City of LIvermore

A proposed Springtown residential development is expected to return to the Livermore City Council for consideration later this summer.

The Lassen Road Townhomes Project — consisting of 183 two- and three-story townhouses, open space and public trails — is planned for what is now 35 undeveloped acres of mostly industrial and agricultural land accessed by Lessen Road, northwest of I-580 near the First Street overpass.

The Livermore Planning Commission voted to recommend approval of the development at its June 16 meeting, which will see council consideration in the coming months.

Approval will require a general plan amendment to change the current land-use zoning from low intensity industrial, limited agriculture and commercial to urban high density residential, as well as open space designations.

Livermore’s planning staff says the project is otherwise consistent with other provisions of the general plan and will help create a neighborhood with a mix of housing types, densities and affordability levels to meet the needs of Livermore residents.

When annexed into the city in 1981, the land known as the Springtown Business Complex, was designated for future development of light industrial, limited agriculture and commercial uses. However, according to the developer, it has remained undeveloped since then, despite efforts to market it for those uses.

Some residents who live near the project site voiced concern about the project’s potential impact on traffic congestion, noting Springtown traffic merging onto I-580 often backs up from monitoring lights onto surface streets during normal peak travel hours. They questioned the city’s environmental analysis that concluded the additional dwellings would not significantly impact wait times at nearby intersections.

The Livermore City Council in May 2019 agreed to consider both the general plan amendment and the housing development proposal and entitlements together. At the time, it also authorized the city’s planning staff to negotiate the terms of a development agreement with the property owner’s developer WestGate Ventures of San Ramon.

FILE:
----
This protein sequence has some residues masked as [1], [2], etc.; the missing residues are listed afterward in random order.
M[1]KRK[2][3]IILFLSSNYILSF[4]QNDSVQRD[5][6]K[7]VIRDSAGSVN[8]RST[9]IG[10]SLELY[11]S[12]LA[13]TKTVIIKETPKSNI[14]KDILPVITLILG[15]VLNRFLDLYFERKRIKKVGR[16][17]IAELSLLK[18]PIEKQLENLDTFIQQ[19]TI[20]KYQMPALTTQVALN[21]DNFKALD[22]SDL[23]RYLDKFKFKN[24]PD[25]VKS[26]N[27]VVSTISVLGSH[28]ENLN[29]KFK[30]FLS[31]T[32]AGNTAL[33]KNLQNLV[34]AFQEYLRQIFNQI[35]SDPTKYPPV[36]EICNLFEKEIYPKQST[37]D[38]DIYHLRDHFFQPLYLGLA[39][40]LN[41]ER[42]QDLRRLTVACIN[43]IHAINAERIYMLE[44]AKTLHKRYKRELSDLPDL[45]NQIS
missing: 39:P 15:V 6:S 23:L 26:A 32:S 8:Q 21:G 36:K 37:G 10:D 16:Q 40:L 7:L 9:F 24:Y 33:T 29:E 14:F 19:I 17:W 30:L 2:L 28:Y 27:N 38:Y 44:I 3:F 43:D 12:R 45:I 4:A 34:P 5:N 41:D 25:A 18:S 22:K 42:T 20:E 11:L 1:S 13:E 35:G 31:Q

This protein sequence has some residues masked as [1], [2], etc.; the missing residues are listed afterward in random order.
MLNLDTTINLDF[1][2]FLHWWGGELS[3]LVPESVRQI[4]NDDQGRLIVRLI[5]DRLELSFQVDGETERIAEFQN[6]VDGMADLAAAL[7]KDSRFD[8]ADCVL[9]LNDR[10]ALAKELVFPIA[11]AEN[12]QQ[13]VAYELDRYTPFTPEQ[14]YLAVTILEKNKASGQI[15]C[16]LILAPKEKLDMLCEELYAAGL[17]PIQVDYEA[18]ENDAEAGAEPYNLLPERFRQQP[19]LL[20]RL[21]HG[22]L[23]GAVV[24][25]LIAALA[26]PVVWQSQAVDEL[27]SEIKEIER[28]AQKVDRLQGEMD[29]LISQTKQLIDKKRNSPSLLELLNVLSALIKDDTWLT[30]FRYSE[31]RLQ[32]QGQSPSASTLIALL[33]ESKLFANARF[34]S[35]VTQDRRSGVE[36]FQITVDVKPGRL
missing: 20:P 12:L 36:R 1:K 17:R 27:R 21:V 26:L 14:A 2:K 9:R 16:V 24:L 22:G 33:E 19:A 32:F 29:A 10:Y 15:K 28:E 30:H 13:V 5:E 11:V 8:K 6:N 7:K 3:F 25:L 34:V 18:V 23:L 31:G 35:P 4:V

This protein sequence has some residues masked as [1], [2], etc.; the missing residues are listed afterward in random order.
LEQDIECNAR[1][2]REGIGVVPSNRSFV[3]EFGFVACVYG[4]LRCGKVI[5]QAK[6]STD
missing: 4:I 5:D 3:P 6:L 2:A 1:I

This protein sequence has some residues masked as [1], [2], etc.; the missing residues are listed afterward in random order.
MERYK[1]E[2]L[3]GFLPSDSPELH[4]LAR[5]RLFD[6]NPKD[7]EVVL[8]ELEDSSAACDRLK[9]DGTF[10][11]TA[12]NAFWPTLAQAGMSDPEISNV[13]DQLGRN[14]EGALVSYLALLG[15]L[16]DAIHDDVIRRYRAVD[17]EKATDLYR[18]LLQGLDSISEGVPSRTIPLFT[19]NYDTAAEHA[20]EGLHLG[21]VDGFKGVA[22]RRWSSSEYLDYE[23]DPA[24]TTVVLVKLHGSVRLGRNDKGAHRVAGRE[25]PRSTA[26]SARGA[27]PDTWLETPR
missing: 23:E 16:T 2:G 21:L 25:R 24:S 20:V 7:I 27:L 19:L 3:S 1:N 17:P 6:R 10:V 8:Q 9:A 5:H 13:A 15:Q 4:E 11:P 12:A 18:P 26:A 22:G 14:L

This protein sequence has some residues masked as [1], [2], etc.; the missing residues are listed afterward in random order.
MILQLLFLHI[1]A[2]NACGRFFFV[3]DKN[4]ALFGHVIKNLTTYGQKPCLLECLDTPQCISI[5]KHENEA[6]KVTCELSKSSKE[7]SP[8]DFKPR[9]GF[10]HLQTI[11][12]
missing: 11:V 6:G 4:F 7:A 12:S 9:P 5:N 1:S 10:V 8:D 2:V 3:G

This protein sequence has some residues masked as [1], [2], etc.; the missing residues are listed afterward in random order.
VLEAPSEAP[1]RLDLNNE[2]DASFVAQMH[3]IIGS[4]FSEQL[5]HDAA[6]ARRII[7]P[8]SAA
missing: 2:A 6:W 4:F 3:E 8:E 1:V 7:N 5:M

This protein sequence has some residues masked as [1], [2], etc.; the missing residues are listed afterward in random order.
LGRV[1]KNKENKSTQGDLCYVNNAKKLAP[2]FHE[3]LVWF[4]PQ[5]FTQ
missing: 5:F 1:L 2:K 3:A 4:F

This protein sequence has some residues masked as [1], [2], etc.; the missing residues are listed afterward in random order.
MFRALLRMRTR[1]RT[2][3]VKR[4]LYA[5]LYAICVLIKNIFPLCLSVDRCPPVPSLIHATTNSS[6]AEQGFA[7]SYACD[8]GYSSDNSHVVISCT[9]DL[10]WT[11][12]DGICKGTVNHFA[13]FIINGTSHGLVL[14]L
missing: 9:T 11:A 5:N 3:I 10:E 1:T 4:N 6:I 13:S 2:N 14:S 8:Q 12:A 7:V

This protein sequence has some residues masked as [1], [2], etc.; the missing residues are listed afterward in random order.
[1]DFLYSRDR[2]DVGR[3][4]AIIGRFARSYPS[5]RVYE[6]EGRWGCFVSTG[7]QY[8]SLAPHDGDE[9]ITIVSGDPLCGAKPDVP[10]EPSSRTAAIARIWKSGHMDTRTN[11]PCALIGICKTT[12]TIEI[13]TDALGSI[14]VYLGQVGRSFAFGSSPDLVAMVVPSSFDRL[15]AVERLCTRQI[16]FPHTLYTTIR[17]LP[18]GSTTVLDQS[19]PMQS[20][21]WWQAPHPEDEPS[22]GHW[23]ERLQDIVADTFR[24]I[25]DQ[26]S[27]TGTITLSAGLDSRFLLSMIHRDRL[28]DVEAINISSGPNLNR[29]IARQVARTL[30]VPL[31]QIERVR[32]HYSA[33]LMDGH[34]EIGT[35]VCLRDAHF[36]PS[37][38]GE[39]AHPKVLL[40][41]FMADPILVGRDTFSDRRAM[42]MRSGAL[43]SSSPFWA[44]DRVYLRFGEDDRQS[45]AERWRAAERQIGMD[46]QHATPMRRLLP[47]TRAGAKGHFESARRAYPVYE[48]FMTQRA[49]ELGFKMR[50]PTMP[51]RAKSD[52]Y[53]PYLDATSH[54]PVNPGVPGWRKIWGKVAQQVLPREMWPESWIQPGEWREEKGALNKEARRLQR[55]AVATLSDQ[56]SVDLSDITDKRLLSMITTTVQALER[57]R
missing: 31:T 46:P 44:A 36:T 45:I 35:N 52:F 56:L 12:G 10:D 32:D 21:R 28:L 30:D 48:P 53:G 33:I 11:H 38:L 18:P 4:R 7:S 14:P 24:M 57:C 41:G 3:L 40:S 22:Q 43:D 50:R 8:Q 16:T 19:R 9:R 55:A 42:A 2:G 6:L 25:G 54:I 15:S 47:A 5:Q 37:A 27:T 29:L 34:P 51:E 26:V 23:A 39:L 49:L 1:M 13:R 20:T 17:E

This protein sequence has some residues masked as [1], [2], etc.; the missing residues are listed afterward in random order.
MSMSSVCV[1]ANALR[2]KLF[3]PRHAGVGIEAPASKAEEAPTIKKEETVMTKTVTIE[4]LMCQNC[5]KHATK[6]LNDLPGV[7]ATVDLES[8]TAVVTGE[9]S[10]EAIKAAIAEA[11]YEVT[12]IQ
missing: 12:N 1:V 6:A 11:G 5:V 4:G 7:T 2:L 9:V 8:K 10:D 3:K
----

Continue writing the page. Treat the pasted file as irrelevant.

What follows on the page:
Over the past year, detailed terms of a development agreement have been negotiated. Environmental review of the project’s impacts on the surrounding areas has also been completed. The environmental study showed no significant adverse environmental impacts would result from the project.

Under the proposal, the townhomes would be clustered on 12 acres closest to existing roads and infrastructure, with the remaining 23 acres permanently preserved as open space for public use, scenic conservation and habitat protection.

The project’s setbacks would minimize views of the houses from adjacent neighborhoods, and would use native tree plantings and earthen berms to further minimize views from I-580 and surrounding areas.

It would include promenades and pathways accessible to the public and provide recreational opportunities, parklets, a community garden, and a half-acre “tot lot” with playground equipment, amphitheater and other park amenities.

“One of our big goals from the get-go was we wanted to make our open space accessible to the public,” said Adam Tennant, a principal with WestGate.

The development agreement also requires the developer to help fill significant gaps in the Livermore trail system and build an extension of the Las Positas Trial stretching across the project site and onto adjacent property — eventually linking up with the Las Colinas overpass where it would provide a safe and comfortable way for bicyclists and pedestrians to cross the I-580.

The townhomes would vary in size from around 1,200 square-feet to 1,900 square-feet, with three different designs based on classical and contemporary farmhouse styles. Landscaping would include areas planted with orchards and vineyards consistent with the traditional character of Livermore.

Andy Ross, an associate planner with the city, said the development agreement also makes the developer responsible for securing upgrades to a new sewer trunk line for Springtown.

Fourteen of the units spread across the site would be set aside as affordable housing units for low and moderate-income households. The developer would also be required to pay the city in-lieu fees equivalent to an additional 14 units for future affordable housing development elsewhere in the city.

For more information, see item 5.03 and click “report” at https://bit.ly/Indy_SpringtownReport.